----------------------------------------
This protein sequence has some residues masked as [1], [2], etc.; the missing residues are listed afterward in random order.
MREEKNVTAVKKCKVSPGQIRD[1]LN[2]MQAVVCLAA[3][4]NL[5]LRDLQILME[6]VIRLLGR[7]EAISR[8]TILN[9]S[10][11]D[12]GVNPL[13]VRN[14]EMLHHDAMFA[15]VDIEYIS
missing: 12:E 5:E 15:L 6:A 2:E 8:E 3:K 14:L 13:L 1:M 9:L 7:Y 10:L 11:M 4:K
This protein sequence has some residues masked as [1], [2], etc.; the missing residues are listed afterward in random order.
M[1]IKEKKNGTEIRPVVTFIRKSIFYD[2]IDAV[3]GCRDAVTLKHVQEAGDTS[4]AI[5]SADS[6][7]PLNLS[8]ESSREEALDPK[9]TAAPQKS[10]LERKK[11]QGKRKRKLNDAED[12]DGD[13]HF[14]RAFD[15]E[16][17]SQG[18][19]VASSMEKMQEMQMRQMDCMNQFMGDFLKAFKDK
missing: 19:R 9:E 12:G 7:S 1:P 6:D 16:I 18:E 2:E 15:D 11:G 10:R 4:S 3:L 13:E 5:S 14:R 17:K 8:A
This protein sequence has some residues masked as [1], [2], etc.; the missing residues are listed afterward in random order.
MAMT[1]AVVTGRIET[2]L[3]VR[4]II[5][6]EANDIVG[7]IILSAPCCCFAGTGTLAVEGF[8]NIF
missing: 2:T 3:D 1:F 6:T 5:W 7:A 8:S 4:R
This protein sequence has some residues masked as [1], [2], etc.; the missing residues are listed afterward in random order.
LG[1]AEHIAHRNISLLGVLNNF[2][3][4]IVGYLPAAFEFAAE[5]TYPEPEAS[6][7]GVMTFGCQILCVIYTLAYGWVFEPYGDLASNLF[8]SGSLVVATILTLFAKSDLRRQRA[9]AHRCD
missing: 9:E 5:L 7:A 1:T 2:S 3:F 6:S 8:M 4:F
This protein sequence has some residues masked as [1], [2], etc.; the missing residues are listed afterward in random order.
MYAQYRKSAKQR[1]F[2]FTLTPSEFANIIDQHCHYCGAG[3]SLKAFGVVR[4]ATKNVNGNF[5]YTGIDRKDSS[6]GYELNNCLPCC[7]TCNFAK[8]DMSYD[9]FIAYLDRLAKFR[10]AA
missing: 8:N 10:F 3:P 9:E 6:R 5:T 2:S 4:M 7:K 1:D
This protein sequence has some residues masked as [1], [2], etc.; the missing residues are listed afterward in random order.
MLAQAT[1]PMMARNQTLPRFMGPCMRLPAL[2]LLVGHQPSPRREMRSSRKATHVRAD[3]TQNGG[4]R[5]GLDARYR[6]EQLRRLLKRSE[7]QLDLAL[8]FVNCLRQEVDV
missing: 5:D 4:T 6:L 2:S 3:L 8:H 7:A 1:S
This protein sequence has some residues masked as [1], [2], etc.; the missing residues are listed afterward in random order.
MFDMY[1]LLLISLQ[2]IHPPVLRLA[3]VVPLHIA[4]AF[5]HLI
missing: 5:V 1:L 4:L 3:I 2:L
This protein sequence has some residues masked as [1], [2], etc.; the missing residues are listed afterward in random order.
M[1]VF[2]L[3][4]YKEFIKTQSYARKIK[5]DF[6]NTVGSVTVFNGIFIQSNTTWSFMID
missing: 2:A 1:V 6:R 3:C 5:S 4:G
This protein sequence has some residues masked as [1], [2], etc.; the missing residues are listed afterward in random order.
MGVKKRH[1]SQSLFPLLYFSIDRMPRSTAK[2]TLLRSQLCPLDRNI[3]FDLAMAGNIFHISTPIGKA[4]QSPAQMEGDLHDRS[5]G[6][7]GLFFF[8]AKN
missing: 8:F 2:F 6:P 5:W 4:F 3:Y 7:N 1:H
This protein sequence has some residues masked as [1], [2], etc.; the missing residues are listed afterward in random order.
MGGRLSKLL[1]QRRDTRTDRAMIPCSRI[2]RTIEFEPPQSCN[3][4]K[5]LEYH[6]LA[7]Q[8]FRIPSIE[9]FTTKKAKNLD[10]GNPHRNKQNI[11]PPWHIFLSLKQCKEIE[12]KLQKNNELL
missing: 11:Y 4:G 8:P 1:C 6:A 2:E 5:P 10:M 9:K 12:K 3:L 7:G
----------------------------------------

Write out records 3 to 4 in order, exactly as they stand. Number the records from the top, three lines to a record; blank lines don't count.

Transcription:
This protein sequence has some residues masked as [1], [2], etc.; the missing residues are listed afterward in random order.
MAMT[1]AVVTGRIET[2]L[3]VR[4]II[5][6]EANDIVG[7]IILSAPCCCFAGTGTLAVEGF[8]NIF
missing: 2:T 3:D 1:F 6:T 5:W 7:A 8:S 4:R
This protein sequence has some residues masked as [1], [2], etc.; the missing residues are listed afterward in random order.
LG[1]AEHIAHRNISLLGVLNNF[2][3][4]IVGYLPAAFEFAAE[5]TYPEPEAS[6][7]GVMTFGCQILCVIYTLAYGWVFEPYGDLASNLF[8]SGSLVVATILTLFAKSDLRRQRA[9]AHRCD
missing: 9:E 5:L 7:A 1:T 2:S 3:F 6:S 8:M 4:F